Finding Comfort In The Kitchen

My husband’s birthday came around and his sister threw him a party. It was potluck, the best kind of party. I went a little crazy and brought quiche. Eight of them.

The fact that I spent hours over two days prepping and then baking quiche doesn’t astonish me. The fact that I found so much comfort in the cooking did, a little. I admit to going overboard. But it felt good to crisp up the bacon, crumble the sausage, caramelize the onions, grate the cheese.

Ever since I “retired” seven years ago I have been rediscovering simple pleasures, and cooking has become my place of quiet joy, of small contentment. I find satisfaction in chopping and peeling and washing. Every time I dice perfect little squares of onion I feel like I’ve accomplished something cool. Sauteing, roasting, baking — they’re all fun. The food processor is my bosom buddy. I am an amateur in love.

I discovered the joys of this most domestic of arts after I left KGMB. Going from a full-tilt career to full-time mom was jarring, to say the least. I suddenly had time I could fill with all the things I had thought about over the years — all those recipes bound in books and stashed in drawers and crowded into bookshelves and lined up on a kitchen counter. I had a collection of great cookbooks I rarely used because real cooking takes time, and I did not have an abundance of it. Every once in a while I’d pull one of those beautifully illustrated books out and actually make something, but it was messy and took forever, and never looked like the picture when I was done. So when I finally had the time, there was no excuse for not diving in. I loved it, to the utter delight of my husband and son.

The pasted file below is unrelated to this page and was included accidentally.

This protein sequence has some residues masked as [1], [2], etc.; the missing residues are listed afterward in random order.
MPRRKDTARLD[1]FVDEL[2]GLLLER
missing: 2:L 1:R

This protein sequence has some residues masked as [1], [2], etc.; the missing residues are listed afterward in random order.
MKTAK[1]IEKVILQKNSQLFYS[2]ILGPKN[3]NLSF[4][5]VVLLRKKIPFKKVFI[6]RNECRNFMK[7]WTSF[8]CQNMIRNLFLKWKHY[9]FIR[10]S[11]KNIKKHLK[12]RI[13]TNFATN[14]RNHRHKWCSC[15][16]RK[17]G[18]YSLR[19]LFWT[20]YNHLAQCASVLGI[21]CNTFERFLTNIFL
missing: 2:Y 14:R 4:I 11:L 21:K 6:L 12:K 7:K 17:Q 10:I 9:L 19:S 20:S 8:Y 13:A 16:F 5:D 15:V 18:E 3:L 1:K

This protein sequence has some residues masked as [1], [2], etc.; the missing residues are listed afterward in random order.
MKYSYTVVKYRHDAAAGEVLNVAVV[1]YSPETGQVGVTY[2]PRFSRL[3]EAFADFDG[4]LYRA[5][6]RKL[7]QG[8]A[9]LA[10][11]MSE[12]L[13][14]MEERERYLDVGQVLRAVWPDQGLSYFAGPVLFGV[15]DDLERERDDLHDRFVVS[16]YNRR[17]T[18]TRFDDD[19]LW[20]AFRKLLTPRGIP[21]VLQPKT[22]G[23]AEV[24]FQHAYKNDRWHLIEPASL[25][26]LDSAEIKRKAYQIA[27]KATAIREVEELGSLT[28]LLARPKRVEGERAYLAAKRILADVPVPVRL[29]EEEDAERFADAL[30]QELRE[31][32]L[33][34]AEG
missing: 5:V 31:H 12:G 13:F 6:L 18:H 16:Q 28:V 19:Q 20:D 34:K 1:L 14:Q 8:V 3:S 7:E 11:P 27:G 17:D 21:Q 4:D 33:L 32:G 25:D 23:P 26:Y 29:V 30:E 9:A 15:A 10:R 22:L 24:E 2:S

And when we left our son in his dorm room in West Virginia some weeks ago I got it again — that unsettled, “What do I do now that I have a space in my heart” feeling. And once again, I found solace in the kitchen.

I am not and never will be a great cook. I would call myself competent. Those eight quiches I worked so hard on were not perfect. But perfection isn’t the point for someone like me.

The joy of cooking, for me, is in the doing. It’s in the intention and the creating and ultimately, in the sharing.

It’s in the love.